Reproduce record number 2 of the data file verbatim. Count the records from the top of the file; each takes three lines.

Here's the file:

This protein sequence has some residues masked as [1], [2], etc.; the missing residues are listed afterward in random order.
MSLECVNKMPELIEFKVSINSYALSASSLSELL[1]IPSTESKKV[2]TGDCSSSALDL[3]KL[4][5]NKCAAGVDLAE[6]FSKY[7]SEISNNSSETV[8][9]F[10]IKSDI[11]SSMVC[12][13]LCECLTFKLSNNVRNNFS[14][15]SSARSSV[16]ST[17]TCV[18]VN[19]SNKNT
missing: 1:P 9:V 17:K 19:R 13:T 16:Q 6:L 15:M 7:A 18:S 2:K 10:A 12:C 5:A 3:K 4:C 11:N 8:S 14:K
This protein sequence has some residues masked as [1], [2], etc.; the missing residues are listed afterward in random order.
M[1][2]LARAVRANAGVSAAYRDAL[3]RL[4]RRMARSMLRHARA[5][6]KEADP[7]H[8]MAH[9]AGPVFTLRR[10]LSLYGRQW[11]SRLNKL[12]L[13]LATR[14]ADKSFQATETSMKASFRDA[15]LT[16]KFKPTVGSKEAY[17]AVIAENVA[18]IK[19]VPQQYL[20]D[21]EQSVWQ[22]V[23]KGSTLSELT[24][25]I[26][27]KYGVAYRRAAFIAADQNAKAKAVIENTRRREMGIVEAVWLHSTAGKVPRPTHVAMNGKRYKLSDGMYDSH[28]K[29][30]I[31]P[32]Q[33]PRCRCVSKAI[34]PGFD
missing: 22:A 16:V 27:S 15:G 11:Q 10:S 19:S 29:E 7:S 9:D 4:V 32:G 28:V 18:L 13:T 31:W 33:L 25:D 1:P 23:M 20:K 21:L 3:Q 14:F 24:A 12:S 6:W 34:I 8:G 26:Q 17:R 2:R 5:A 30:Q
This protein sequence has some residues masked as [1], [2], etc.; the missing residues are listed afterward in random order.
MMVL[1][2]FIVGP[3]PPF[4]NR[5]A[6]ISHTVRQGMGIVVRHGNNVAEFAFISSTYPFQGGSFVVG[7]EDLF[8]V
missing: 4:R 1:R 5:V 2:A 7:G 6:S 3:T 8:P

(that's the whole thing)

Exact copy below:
This protein sequence has some residues masked as [1], [2], etc.; the missing residues are listed afterward in random order.
M[1][2]LARAVRANAGVSAAYRDAL[3]RL[4]RRMARSMLRHARA[5][6]KEADP[7]H[8]MAH[9]AGPVFTLRR[10]LSLYGRQW[11]SRLNKL[12]L[13]LATR[14]ADKSFQATETSMKASFRDA[15]LT[16]KFKPTVGSKEAY[17]AVIAENVA[18]IK[19]VPQQYL[20]D[21]EQSVWQ[22]V[23]KGSTLSELT[24][25]I[26][27]KYGVAYRRAAFIAADQNAKAKAVIENTRRREMGIVEAVWLHSTAGKVPRPTHVAMNGKRYKLSDGMYDSH[28]K[29][30]I[31]P[32]Q[33]PRCRCVSKAI[34]PGFD
missing: 22:A 16:V 27:S 15:G 11:Q 10:S 19:S 29:E 7:S 9:D 4:V 32:G 28:V 18:L 13:T 31:W 33:L 25:D 1:P 23:M 20:K 21:L 3:Q 14:F 24:A 12:S 6:W 34:I 8:G 26:Q 17:R 2:R 5:A 30:Q